Fishermen's Mission helps fund James Major's London treatment
THE Fishermen's Mission, a charity that provides emergency support to fishermen and their families, helps James Major the best it can and pays for him to go for his treatment in London.
The 33-year-old has to take more than eight different types of medication on a daily basis as well as change dressings on his legs and manage the blood clots that have spread across his body.
After failing to claim Job Seekers Allowance, he got a job as a deckhand on a crabbing boat called the Ebony in 2010.
"After four weeks, the boat had to come back in because I was so ill. More blood clots had formed from me being on my feet all the time, and I nearly died a second time.
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"I was taken to Brixham hospital, near Torquay, and was told if I had been an hour or two later I would have been dead.
"This time round I had got septicaemia and blood poisoning.
"I was in a bad way and I asked to be transferred to Grimsby so I could be near my family.
"I called about Employment and Support Allowance again and explained the situation, but they said I was still not entitled to anything because I was claiming for the same thing as before."
He claimed: "I was bed-bound for the next couple of months, living on next to nothing.
"However, when I was well enough I had no choice but to go back to sea again.
"I joined a scallop trawler but after five weeks I had to be rushed back in again because my right leg had swelled up to twice its normal size.
"I was taken to Holyhead in Wales, but my condition was so bad I was rushed to Bangor Hospital where they said I should have been dead days ago.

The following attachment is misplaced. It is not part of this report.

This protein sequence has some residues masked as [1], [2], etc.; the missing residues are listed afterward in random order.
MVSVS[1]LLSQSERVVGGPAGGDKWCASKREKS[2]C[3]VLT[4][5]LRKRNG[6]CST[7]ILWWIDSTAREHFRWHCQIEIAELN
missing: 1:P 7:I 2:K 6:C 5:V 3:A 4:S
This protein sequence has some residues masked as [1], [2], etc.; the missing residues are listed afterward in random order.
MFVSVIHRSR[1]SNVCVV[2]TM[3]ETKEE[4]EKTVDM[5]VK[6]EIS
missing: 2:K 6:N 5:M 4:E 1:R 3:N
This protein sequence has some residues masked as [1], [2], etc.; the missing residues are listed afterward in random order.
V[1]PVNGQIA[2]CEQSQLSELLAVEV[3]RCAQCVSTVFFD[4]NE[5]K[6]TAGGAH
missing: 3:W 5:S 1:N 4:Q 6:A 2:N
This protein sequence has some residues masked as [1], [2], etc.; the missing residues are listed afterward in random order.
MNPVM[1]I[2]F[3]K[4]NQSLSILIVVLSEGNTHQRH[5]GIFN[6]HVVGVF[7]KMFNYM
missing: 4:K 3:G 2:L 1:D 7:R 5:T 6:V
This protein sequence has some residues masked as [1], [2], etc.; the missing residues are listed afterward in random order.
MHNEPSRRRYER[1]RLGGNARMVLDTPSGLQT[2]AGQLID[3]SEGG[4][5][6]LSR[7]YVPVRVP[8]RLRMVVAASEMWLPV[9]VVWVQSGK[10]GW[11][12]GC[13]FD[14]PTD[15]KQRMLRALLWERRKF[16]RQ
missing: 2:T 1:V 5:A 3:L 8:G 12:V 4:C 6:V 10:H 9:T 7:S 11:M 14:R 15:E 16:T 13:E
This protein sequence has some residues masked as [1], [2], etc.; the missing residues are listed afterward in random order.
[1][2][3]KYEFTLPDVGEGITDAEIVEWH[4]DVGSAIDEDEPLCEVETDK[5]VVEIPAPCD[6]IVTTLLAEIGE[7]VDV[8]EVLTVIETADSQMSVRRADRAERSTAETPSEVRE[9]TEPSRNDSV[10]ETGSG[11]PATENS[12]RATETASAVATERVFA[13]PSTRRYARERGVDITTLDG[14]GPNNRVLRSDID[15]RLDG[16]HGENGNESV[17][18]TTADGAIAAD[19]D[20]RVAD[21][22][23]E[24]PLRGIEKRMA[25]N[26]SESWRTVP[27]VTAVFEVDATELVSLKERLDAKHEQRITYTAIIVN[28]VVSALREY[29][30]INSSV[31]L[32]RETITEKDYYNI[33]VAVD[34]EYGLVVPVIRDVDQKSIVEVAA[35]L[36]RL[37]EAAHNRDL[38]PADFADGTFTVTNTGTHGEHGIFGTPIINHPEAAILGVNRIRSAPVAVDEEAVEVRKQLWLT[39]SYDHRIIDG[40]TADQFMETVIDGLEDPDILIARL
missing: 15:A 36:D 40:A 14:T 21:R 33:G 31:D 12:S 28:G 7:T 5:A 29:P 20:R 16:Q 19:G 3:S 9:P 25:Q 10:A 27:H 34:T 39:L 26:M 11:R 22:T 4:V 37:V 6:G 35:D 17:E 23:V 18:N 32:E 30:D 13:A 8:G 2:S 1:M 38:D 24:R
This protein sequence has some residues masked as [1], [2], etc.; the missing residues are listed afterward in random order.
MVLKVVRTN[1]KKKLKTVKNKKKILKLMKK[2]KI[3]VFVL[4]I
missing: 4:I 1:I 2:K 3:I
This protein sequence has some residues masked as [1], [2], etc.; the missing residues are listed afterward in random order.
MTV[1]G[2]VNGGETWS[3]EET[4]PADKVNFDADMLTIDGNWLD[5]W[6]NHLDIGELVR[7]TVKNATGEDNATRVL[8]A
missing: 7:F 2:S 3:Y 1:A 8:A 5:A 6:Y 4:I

"I was brought back to Grimsby again and tried to claim, but was told the same as last time."
Port missioner Tony Jewitt said: "The mission has sent Mr Major to a specialist hospital in London because of his condition.
"He has clearly been told he can never work again, which was devastating for him.
"He has a huge problem with his health and he is really struggling now. I feel he needs to be reviewed and looked at seriously.
"We support him as much as possible with various things, including his rail ticket to get to London for his treatment.
"The people who review benefit claims have got this wrong."
A spokesman from the Department for Work and Pensions said: "We shouldn't automatically write off a person's ability to work, solely on the basis of a health condition or disability.
"That's why the Work Capability Assessment doesn't focus on a particular diagnosis, but on the actual abilities of an individual, and whether that person – with the right support – could undertake suitable work.
"People who are too sick or disabled will continue to receive our unconditional support, but those who are able to work will get specialist help through the Work Programme. Customers unhappy with the decision made can appeal."
A spokesperson for Guy's and St Thomas' Hospitals was unable to comment on Mr Major's condition.